– Approaching People With Service Dogs – Teaching employees how to handle approaching someone with a service dog goes a long way to promote extra understanding. Dogs who are assisting a person with a disability are doing their job and should not be touched, petted or otherwise distracted from performing their job. Asking permission first before petting the dog is always the best way to handle the situation.
– Offering to Help Take Purchases to the Car – People with disabilities appreciate the extra offering of help once they’ve made their purchases to get the items to the car. If a retail store can train employees to offer this help and to actually carry through with the offer, it can help to make shopping at the store an easier, more pleasant experience.
– Tolerant Employees Dealing with Customers Using Communication Aids – Making employees aware of the right ways to deal with a patron using a communication device helps to make the shopper feel better and increases goodwill. Understanding and patience are some of the best attributes store employees can have.
Stores that Help People with Disabilities are More Successful
Stores and businesses are smart to make it a priority to interact with people with disabilities by using sensitivity, concern and kindness. They will often see increases in sales and better reviews online as a result. The good word gets around about a particular store that goes out of their way to be inclusive and to make everyone feel welcome. Having accessible stores makes shopping easier for people who are disabled, and can even lead to extra word of mouth advertising among disabled shoppers.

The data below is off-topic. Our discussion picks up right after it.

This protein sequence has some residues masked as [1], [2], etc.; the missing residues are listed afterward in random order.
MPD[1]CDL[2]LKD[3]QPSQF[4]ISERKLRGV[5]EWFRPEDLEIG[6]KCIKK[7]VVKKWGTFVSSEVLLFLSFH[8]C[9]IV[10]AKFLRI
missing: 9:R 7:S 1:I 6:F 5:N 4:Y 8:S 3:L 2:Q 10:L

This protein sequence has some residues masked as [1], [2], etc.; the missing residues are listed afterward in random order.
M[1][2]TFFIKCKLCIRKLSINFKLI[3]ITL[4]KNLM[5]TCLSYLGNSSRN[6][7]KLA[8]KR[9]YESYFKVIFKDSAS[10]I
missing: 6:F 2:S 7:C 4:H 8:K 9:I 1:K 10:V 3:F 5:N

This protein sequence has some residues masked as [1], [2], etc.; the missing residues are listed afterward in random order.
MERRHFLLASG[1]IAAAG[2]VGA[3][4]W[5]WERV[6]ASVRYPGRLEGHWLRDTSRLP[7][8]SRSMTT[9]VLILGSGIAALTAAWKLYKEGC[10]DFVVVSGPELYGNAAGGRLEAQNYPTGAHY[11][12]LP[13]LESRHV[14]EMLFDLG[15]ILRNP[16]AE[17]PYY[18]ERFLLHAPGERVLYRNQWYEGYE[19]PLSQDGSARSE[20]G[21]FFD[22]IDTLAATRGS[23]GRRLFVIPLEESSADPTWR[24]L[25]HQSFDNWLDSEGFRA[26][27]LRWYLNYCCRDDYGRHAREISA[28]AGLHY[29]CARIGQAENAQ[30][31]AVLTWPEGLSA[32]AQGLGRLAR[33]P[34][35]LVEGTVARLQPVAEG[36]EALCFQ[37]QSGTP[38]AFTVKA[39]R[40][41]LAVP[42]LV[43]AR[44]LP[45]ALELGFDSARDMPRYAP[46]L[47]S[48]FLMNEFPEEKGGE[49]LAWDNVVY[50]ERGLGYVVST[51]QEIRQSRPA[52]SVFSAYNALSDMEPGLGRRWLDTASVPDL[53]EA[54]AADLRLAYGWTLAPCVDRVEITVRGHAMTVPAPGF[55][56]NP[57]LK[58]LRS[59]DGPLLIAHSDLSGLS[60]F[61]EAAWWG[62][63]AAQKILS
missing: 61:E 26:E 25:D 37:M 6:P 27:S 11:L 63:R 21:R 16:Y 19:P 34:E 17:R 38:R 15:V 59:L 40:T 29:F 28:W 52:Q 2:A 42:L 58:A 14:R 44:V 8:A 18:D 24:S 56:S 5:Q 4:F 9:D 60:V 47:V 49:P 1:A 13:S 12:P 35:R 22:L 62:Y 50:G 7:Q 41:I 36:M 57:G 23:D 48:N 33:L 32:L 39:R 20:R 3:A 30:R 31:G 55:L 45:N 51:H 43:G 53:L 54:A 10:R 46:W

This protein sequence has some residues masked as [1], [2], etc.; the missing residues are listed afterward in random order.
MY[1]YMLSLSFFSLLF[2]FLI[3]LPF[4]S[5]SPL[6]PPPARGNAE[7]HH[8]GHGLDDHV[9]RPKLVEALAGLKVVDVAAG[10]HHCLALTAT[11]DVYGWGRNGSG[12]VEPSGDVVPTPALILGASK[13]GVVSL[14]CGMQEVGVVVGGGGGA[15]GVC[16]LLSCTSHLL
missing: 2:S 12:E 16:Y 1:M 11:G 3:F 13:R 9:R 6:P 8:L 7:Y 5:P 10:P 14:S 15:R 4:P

Retail stores that meet or exceed the normal standards of customer service are the ones that end up becoming the most successful. Gaining a reputation for going out of the way to help all customers is the best way for a retail business to increase their bottom line, and it also creates a positive vibe that is noticeable whenever a person shops there, whether that person is disabled or not.
Intangible Qualities Often Make the Biggest Difference
Physical accessibility features are a real asset for retail businesses to have, but what often helps even more are the intangible attributes. These include employees who have been educated about the nuances of interacting with all customers, especially customers with disabilities. The biggest lesson a retail business can impart to its employees is to have respect for shoppers of all ages and abilities.
The positive impact a retail business has by adopting inclusive attitudes is felt not only in financial success, but also in the community. A good reputation can be an elusive thing for a business to gain. Once they have built up a great reputation through excellent treatment of their clientele, that reputation tends to grow, contributing to the business’ prosperity.
Strive for Excellence by Treating All Customers Well
A great reputation for being a business that welcomes disabled shopping is a smart thing for all retailers to strive for. Courteous employees who treat every shopper respectfully make up the foundation of building goodwill in the community. A welcoming, helpful and caring attitude goes a long way. Helpful employees often become the highlight of a shopper’s day, even though they may not realize it at the time. Retail businesses are smart to encourage these positive interactions.